Because of spam, I personally moderate all comments left on my blog. However, because of health issues, I will not be able to do so in the future.

If you have a personal question about LI or any related topic you can send me an email at I will try to respond.

Otherwise, this blog is now a legacy site, meaning that I am not updating it any longer. The basic information about LI is still sound. However, product information and weblinks may be out of date.

In addition, my old website, Planet Lactose, has been taken down because of the age of the information. Unfortunately, that means links to the site on this blog will no longer work.

For quick offline reference, you can purchase Planet Lactose: The Best of the Blog as an ebook on or Almost 100,000 words on LI, allergies, milk products, milk-free products, and the genetics of intolerance, along with large helpings of the weirdness that is the Net.

Sunday, January 06, 2008

An Apple a Day

So why do Canadians get to have all the fun these days?

Their dollar is beating our like a rented mule and they get to have interesting looking books on food that aren't available in the U.S.

Marilyn Linton, in the Toronto Sun, wrote an article on An Apple a Day, a new book by chemistry professor Joe Schwarcz.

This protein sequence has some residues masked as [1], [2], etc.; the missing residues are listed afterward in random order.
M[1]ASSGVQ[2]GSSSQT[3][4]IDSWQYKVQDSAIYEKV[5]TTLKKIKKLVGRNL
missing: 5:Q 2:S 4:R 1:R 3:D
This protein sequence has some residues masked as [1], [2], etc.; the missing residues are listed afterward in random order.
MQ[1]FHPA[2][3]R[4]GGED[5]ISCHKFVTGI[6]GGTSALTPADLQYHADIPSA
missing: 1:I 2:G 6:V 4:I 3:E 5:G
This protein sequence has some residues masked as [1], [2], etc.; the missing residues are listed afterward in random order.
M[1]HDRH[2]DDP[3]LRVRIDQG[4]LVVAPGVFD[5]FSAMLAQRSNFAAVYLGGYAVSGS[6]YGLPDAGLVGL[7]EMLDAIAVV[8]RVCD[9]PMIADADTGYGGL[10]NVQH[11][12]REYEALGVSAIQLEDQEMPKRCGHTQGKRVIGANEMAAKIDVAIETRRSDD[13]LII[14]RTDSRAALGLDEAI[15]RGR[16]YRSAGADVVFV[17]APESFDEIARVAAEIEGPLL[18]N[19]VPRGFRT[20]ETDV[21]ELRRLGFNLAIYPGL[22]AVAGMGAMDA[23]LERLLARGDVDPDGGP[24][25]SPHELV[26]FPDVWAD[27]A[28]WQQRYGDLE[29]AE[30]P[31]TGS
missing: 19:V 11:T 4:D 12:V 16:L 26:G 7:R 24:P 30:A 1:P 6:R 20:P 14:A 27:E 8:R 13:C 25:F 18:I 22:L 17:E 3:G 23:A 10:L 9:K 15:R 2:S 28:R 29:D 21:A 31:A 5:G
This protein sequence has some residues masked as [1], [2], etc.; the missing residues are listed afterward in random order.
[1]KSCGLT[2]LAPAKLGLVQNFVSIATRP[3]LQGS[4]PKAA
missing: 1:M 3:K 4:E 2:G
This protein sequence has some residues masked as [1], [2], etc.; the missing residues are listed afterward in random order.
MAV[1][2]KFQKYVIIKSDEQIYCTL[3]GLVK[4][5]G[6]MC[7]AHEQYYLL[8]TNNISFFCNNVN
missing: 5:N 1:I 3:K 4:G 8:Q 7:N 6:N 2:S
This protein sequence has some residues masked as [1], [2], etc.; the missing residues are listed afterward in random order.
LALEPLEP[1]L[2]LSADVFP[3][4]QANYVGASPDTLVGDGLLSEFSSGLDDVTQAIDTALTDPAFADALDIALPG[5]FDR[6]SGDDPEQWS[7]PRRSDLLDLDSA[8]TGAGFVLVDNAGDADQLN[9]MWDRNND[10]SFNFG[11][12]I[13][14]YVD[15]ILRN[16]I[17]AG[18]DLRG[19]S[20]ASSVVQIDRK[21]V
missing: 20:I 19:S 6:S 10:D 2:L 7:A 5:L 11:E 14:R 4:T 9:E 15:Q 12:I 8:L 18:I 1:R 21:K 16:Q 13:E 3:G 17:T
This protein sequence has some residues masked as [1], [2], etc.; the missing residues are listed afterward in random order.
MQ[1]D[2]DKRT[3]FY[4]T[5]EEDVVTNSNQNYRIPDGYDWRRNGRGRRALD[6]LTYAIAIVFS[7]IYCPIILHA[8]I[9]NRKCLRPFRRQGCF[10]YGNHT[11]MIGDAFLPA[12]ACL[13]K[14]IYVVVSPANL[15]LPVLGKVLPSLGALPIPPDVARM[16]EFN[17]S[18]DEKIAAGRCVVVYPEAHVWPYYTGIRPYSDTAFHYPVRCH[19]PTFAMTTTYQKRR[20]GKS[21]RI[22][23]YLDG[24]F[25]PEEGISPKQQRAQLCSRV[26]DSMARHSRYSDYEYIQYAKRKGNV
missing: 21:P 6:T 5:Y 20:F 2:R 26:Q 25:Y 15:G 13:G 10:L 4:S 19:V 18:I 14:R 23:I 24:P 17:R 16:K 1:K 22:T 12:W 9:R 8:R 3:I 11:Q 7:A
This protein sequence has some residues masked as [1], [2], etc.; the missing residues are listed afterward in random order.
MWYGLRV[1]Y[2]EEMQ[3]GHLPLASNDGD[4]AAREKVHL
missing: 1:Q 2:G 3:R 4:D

Schwarcz does exactly what I want a scientist to do. He looks at the claims behind food and examines them for their validity. Hooray, may I say.

From apples to fish to olive oil and milk, Schwarcz examines the results of studies that claim benefit or harm. He investigates artificial sweeteners, food fortification, trans-fats and hormones in meat and weighs the results of small and large, famous and infamous studies -- all the while asking, "where is the evidence?" that backs up something's claim of providing benefit or doing harm.

Here's what's killing me. The book is only available from the Canadian version of Amazon (linked to above).

Dr. Joe apparently has written a whole bunch of other fascinating-looking books on the chemistry behind everyday life, including food-centric titles like That's the Way the Cookie Crumbles: 62 All New Commentaries on the Fascinating Chemistry of Everyday Life and Let Them Eat Flax!: 62 All-New Commentaries on the Science of Everyday Food & Life, neither of which are in my local library system.

Boo and hiss.

C'mon, Canada. I know we're a backward second-rate country now, but let us have some crumbs from the cookie for old times' sake.

Bookmark and Share

No comments: